The Studio Door Celebrates The Art, Activism Of Drag
Reception and fundraiser this Saturday
The Studio Door is celebrating its seventh anniversary in style with the exhibit San Diego Drag Icons. This Saturday there will be a reception, fundraiser and food drive at the gallery with artists and drag queens in attendance. It highlights the connection between drag and activism.
Drag combines art and activism. First of all, you can’t pull off drag without an insane level of artistry and creativity.
"Drag, I've always said, is the mother invention," explained Tootie, one of the San Diego drag icons highlighted at The Studio Door this month. "We're always looking for different kind of mediums as well as materials to make things with. A lot of the times, the ideas that we have really don't [lend themselves] to buying from a regular store. You're not going to get that or you're going to buy it from a store and you're going to repurpose that. I once made a headpiece, a crown out of Hubcaps. So it's that kind of a thing for me. I like taking a step outside of the norm and doing refound things."
Paris is another icon and her drag performances are famous for inspired costumes.
"When I started doing drag, I kind of realized I can get away with anything. So I have, like, my carousel dress that has the horses roaming around it and it lights up," Paris said sitting next to her dark "My Little Pony" creation Pegasus that she wears at Comic-Con and for Pride parades.
But doing drag, even in ridiculously cute outfits, is still at its core a provocative act because it’s pushing boundaries and challenging society’s norms. Maybe that’s why since the 1970s, drag queens have been involved in activism for LGBTQ rights, AIDS awareness, and gender equality.
"One of the proudest parts about being a drag queen is that we are those ones that when something goes down in the community, you want to be the kind of bright light part of it first off," Paris said. "But then you also want to be the part that is involved in helping and that's historically been that way. I mean, every time there's a benefit, anytime there's a fundraiser, it's always the Queens that show up first."
Tootie added, "The drag is just an added tool to get more attention. And I think that that's why the community looks to us when there is a cause or something, because we will bring people out. We're visually stimulating."
Indeed they are and The Studio Door exhibit proves it with not just spectacular costumes on display but also visual art from painters like Margaret Chiaro whose series of drag queen portraits in all colors of the rainbow line one wall at the gallery.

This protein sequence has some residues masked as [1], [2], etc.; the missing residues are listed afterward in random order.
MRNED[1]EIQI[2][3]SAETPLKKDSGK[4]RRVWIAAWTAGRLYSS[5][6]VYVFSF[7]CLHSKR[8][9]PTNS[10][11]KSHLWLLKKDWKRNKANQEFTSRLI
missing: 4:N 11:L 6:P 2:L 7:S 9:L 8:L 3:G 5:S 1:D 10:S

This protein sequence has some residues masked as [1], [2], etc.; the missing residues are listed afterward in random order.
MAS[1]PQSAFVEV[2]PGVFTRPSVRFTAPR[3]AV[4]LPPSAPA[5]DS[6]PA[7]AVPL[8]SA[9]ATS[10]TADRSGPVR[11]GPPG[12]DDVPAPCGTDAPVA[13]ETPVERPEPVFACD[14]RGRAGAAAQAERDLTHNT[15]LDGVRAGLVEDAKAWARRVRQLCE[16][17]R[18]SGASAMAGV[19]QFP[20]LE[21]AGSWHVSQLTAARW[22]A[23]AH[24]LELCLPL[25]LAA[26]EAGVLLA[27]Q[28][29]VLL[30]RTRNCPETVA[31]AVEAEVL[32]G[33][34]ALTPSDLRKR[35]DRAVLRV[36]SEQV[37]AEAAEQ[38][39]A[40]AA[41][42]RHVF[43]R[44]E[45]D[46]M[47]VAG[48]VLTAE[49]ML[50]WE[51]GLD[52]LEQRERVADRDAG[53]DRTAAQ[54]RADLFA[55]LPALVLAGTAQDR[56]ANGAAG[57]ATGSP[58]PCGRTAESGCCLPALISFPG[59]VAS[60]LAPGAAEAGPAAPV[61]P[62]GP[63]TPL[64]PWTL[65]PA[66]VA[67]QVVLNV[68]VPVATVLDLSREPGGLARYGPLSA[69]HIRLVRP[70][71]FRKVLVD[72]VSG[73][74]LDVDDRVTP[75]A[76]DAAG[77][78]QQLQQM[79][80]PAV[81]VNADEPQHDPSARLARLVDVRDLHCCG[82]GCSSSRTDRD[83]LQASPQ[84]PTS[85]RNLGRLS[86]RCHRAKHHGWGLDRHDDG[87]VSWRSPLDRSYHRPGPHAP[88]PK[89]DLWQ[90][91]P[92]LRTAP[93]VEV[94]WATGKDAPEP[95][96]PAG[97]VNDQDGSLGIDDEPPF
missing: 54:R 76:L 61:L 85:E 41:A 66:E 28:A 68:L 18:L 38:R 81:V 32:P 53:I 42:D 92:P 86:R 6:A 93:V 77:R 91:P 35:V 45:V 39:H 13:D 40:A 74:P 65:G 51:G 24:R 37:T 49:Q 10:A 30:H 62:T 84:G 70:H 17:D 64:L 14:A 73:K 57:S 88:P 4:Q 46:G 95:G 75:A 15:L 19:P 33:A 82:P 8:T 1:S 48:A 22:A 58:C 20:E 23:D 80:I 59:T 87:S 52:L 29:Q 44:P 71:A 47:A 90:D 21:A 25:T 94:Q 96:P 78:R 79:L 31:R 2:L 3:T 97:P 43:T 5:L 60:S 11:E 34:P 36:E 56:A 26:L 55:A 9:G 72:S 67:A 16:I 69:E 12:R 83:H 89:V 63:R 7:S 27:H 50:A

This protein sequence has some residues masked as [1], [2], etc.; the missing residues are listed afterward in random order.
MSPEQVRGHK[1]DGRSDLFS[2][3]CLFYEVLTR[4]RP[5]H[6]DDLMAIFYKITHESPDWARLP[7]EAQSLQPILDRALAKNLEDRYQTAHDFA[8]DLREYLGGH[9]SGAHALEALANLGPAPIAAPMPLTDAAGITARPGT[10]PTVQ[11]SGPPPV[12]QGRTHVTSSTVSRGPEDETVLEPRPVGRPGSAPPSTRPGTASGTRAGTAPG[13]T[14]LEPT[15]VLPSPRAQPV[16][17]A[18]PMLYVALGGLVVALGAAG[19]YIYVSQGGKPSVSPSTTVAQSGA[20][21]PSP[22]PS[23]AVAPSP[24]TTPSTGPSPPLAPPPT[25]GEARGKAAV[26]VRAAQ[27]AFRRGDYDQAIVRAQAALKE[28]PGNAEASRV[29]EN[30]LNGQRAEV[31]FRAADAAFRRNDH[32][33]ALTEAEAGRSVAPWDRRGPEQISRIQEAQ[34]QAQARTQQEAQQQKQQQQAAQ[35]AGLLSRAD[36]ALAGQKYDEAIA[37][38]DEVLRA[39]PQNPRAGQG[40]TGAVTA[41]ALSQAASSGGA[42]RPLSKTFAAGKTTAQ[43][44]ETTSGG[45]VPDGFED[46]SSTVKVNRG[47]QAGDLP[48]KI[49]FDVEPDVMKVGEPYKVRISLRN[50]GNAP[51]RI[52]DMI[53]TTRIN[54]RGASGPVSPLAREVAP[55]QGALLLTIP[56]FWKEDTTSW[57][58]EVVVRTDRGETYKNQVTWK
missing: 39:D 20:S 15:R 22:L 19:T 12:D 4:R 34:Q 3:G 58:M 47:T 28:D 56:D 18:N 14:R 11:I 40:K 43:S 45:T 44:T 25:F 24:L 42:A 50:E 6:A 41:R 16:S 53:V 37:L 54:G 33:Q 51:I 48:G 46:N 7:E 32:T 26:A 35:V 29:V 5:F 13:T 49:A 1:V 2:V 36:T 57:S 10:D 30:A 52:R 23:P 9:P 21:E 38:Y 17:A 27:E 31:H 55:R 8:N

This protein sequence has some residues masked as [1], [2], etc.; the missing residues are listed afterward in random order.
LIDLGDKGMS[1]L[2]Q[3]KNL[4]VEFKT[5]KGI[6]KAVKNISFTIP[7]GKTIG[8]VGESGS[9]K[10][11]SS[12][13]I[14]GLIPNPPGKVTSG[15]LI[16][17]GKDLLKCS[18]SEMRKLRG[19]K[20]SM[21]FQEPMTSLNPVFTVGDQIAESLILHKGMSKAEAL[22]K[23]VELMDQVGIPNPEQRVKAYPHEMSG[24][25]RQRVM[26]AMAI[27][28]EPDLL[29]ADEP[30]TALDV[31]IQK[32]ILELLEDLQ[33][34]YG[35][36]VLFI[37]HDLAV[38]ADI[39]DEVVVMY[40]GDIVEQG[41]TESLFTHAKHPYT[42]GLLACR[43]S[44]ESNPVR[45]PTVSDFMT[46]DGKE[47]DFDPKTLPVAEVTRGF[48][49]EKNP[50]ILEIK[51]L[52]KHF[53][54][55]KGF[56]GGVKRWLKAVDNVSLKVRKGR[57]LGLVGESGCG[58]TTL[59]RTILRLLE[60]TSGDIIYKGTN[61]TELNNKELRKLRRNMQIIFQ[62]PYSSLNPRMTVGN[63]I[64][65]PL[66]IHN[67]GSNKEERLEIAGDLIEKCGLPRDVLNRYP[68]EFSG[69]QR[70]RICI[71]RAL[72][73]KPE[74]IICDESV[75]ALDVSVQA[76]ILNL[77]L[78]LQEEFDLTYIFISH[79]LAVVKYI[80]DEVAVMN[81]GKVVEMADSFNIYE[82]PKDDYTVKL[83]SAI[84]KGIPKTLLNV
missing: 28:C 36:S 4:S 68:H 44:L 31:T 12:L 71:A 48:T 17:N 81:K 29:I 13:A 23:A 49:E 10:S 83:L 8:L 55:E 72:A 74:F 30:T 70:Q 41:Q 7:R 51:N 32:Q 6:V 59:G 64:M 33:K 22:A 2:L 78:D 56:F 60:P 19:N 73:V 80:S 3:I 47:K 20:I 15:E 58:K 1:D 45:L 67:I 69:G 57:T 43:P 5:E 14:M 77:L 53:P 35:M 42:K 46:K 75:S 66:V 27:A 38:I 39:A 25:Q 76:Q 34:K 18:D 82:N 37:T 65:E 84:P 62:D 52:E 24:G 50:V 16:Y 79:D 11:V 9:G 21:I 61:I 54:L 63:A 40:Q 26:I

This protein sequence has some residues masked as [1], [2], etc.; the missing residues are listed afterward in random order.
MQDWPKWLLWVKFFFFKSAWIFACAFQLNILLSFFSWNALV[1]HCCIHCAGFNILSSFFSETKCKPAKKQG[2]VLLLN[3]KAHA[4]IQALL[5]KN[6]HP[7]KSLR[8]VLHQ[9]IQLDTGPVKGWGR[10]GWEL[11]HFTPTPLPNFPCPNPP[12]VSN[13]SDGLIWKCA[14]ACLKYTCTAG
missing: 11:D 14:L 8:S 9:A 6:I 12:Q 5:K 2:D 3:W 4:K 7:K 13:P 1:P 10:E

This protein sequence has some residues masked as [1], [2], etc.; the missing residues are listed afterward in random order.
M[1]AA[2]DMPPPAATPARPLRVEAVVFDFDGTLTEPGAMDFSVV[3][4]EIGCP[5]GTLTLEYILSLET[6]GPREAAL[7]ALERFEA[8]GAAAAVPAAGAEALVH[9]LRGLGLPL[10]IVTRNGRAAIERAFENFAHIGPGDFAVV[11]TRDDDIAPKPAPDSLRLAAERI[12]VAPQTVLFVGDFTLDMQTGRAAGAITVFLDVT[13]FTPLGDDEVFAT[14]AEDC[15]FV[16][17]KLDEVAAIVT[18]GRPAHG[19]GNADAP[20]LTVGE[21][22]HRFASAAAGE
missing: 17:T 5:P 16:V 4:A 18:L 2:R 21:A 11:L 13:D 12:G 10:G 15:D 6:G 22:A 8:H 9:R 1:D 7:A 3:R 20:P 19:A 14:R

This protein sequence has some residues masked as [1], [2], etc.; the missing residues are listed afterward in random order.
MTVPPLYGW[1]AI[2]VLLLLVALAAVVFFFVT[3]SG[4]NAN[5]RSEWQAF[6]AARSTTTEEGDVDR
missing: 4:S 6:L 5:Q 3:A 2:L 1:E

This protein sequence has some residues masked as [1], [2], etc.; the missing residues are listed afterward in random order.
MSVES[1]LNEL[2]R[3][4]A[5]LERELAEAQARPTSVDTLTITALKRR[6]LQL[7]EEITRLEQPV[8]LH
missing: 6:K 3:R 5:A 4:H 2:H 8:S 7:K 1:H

"It is not my personal narrative," explained painter Chiaro, "But one I greatly admire. So I have a series of seven drag queens painted in all the colors of the rainbow and each one that I chose was specifically because they sort of have the same values that I do. [They] use comedy, love, kindness to kind of spread beauty around the world. I love seeing people that are so comfortable in the spotlight and are obviously artists that can carry that all around the world where I hide behind my paintings."
Patric Stillman, The Studio Door’s owner, sees activism and drag queens as going hand in hand, which is why Nicole the Great, another San Diego Drag Icon, worked with Stillman to create this Saturday’s event as more than just a reception for the exhibit.
"But the heart of that is to raise funds for two great food charities, the Emergency Food Voucher Program and Take What You Need Tuesdays. Nicole is a part of the Imperial Court de San Diego, which is drag queens who have activism helping communities out."
Tootie recalled protesting at a Hillcrest 76 Station years ago when the owner was mistreating a gay employee.
"So we shut it down for three days, Act Up and myself, and I paraded around that corner for three days non-stop with a beehive and a big 76 ball on the top of my beehive. So activism has always been a very big part of what I do," Tootie said.
And humor always helps.
"It breaks down barriers. I think the shine kind of catches them, and the color kind of catches them off guard. And then the humor breaks down all the barriers in between," Tootie added.
Those barriers are coming down thanks to things like RuPaul’s "Drag Race" streaming into people’s homes for more than 10 years. But Paris says drag is still about challenging stereotypes even within the LGBTQ community. Paris likes to embrace both extremes of drag from flamboyant artifice to just dressing daily in stylish feminine outfits.
"I am Filipina. Raised fully Filipina, in the Filipino community, including the gay Filipino community," Paris said. "For the Filipino community, I am way too much drag because they want a lot more of the natural women and pretty. And then for the more American community, I'm way too feminine. Not so much like on the high drag. I am extremely flexible, so I don't know what any of you all are talking about. I can go either way. My aesthetic is again, fun."
But it’s fun fueled by an underlying sense of resistance to conforming to anyone’s norms and the creativity to create magic out of anything. And that’s what the Studio Door is celebrating.
The Studio Door reception and charity event is this Saturday but the exhibit runs through Aug. 28.